DAZZLER #1-2 (1981): 1st Direct Market Book

Spider-Woman. She-Hulk. To this point, March 1980, the only Marvel heroines to get their own book were spin-off characters. In the late ’60s, Wasp got title billing, but it was under her husband and was only half the story in the anthology book Tales of Suspense. Black Widow, similarly, got title billing in an anthology. And that was it. For 20 years.

So all eyes were on Dazzler–would a female-fronted, original character be able to sustain a book on her own?

You can see the doubt on the cover, which prominently features Spider-Man’s head (bigger than Dazzler’s), as well as Nightcrawler and Iron Man–as if to promise appearances by The X-Men, the Avengers, and Marvel’s biggest solo star–in addition to a Thor villain.  It screams, “You have to buy this book!  It’s heavy in continuity!”

Also, it was sold exclusively as a direct market book–limited distribution to comic fans only.  Actually, it was the first-ever direct market only book.  I always thought Moon Knight was first, but no: It was Dazzler.

Issue #1 starts with Dazzler meeting Spider-Man while fighting off some muggers. Not sure why he had to call her sweetheart.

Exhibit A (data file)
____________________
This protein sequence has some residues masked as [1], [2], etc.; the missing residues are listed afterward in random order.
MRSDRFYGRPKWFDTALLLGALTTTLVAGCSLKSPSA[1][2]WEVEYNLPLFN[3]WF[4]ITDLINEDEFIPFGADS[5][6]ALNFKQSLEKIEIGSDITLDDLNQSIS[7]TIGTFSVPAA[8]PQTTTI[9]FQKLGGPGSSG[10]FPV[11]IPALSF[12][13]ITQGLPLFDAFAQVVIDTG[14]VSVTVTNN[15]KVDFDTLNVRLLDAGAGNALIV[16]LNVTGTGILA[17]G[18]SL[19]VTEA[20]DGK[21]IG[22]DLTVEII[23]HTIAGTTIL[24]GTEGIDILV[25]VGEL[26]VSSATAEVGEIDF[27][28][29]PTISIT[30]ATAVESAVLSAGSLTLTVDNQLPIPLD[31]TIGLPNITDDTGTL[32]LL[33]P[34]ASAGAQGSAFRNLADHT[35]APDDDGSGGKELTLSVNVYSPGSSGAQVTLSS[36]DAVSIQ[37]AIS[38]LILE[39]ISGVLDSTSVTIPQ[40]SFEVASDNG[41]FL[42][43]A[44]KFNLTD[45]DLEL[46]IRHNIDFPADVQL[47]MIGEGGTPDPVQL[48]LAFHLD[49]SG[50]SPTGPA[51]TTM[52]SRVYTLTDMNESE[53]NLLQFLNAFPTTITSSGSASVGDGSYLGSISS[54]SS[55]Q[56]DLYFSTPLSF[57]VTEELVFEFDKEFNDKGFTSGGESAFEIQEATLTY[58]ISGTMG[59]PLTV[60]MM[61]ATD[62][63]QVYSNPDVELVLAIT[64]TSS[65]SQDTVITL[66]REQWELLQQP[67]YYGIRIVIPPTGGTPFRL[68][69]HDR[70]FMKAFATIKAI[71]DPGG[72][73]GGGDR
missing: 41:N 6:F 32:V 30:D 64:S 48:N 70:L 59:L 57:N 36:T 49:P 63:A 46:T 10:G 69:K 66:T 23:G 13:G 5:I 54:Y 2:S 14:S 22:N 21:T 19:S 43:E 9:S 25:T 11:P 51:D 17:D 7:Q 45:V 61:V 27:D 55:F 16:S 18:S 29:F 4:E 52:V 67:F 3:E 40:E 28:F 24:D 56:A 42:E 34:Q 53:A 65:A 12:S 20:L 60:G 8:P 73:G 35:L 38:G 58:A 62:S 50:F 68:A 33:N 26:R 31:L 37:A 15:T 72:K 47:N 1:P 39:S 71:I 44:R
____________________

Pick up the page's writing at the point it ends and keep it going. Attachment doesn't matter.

Feeling low, she calls the X-Men, who recently offered her a spot.

Notice: Allison is in a full-length robe and house-slippers. If this were Spider-Woman, she’d be naked. This is another good aspect of this book: It’s female focused, not cheesecake.

Dazzler is insistent on a singing career, and declines the offer. But of course, like every other Marvel secret identity except for Tony Stark, she’s struggling in her chosen profession.  And to make matters worse, her latest audition is the site of a Norse Rift that will give Enchantress a power-up, so the villain shows up at the disco and competes. 

Of course, having the power to change minds, Enchantress expects to win the audition.  But she loses to Allison’s superior voice, and storms off–vowing revenge.

Low stakes for an arch enemy!

Romita Jr. draws the hell out of Enchantress.

Enchantress subsequently shows up at the gig to ruin it, but so do a bunch of superheroes, who defend Dazzler at the disco.  Enchantress is driven off, and Dazzler lands a big recording contract.

Yes, it’s silly.  But it’s not terrible.  An at least by issue #2, the other superheroes are in the background–not dominating the scene–so it really looks like a Dazzler solo book.

I would grade it a “C,” about average (maybe on the law side) but it’s boosted because it was an important book: Marvel’s first non spin-off, female-led title–and only the third female book in Marvel history. And its first direct market book.

Editorial noted, at the end of issue #2, the challenges of the direct market people who didn’t live in New York City, which had two Forbidden Planets and multiple other direct market venues.

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